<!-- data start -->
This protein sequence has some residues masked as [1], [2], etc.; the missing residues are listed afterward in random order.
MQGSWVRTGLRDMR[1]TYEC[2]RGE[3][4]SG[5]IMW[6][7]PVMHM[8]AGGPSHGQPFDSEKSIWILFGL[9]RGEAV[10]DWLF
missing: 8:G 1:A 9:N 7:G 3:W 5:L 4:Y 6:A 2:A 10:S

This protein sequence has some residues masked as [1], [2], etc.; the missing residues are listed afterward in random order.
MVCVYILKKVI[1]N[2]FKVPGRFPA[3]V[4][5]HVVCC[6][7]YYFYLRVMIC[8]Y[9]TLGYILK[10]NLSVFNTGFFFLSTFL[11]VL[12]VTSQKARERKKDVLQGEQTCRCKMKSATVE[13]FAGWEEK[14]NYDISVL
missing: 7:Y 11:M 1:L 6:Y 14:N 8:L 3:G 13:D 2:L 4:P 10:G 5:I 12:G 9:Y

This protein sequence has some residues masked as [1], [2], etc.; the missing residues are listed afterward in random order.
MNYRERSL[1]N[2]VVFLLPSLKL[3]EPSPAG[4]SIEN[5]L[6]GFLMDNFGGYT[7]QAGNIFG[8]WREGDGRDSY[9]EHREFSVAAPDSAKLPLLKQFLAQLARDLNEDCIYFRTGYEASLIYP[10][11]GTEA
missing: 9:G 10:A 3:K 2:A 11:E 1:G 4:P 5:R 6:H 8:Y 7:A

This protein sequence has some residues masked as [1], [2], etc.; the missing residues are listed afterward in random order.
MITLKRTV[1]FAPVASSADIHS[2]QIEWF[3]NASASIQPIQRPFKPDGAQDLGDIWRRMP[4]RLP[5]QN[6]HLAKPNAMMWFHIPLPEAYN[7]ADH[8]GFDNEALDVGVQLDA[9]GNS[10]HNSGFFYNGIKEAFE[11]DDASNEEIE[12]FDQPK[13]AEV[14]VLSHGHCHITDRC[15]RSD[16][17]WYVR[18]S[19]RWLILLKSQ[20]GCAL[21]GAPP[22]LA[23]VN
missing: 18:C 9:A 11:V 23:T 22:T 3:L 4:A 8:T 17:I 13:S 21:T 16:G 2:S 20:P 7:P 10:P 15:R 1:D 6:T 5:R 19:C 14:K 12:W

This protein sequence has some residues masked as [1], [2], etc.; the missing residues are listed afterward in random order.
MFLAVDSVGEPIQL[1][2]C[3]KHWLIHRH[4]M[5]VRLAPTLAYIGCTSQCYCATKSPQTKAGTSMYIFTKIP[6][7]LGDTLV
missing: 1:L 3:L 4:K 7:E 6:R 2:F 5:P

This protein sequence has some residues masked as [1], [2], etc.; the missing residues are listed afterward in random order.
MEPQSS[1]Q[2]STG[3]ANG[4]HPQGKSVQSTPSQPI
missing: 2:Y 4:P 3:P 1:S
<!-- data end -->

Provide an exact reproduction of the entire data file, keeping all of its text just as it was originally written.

This protein sequence has some residues masked as [1], [2], etc.; the missing residues are listed afterward in random order.
MQGSWVRTGLRDMR[1]TYEC[2]RGE[3][4]SG[5]IMW[6][7]PVMHM[8]AGGPSHGQPFDSEKSIWILFGL[9]RGEAV[10]DWLF
missing: 8:G 1:A 9:N 7:G 3:W 5:L 4:Y 6:A 2:A 10:S

This protein sequence has some residues masked as [1], [2], etc.; the missing residues are listed afterward in random order.
MVCVYILKKVI[1]N[2]FKVPGRFPA[3]V[4][5]HVVCC[6][7]YYFYLRVMIC[8]Y[9]TLGYILK[10]NLSVFNTGFFFLSTFL[11]VL[12]VTSQKARERKKDVLQGEQTCRCKMKSATVE[13]FAGWEEK[14]NYDISVL
missing: 7:Y 11:M 1:L 6:Y 14:N 8:L 3:G 13:D 2:L 4:P 10:G 5:I 12:G 9:Y

This protein sequence has some residues masked as [1], [2], etc.; the missing residues are listed afterward in random order.
MNYRERSL[1]N[2]VVFLLPSLKL[3]EPSPAG[4]SIEN[5]L[6]GFLMDNFGGYT[7]QAGNIFG[8]WREGDGRDSY[9]EHREFSVAAPDSAKLPLLKQFLAQLARDLNEDCIYFRTGYEASLIYP[10][11]GTEA
missing: 9:G 10:A 3:K 2:A 11:E 1:G 4:P 5:R 6:H 8:Y 7:A

This protein sequence has some residues masked as [1], [2], etc.; the missing residues are listed afterward in random order.
MITLKRTV[1]FAPVASSADIHS[2]QIEWF[3]NASASIQPIQRPFKPDGAQDLGDIWRRMP[4]RLP[5]QN[6]HLAKPNAMMWFHIPLPEAYN[7]ADH[8]GFDNEALDVGVQLDA[9]GNS[10]HNSGFFYNGIKEAFE[11]DDASNEEIE[12]FDQPK[13]AEV[14]VLSHGHCHITDRC[15]RSD[16][17]WYVR[18]S[19]RWLILLKSQ[20]GCAL[21]GAPP[22]LA[23]VN
missing: 18:C 9:A 11:V 23:T 22:T 3:L 4:A 8:T 17:I 13:S 21:T 16:G 2:S 20:P 7:P 10:P 15:R 1:D 6:T 5:R 19:C 14:K 12:W

This protein sequence has some residues masked as [1], [2], etc.; the missing residues are listed afterward in random order.
MFLAVDSVGEPIQL[1][2]C[3]KHWLIHRH[4]M[5]VRLAPTLAYIGCTSQCYCATKSPQTKAGTSMYIFTKIP[6][7]LGDTLV
missing: 1:L 3:L 4:K 7:E 6:R 2:F 5:P

This protein sequence has some residues masked as [1], [2], etc.; the missing residues are listed afterward in random order.
MEPQSS[1]Q[2]STG[3]ANG[4]HPQGKSVQSTPSQPI
missing: 2:Y 4:P 3:P 1:S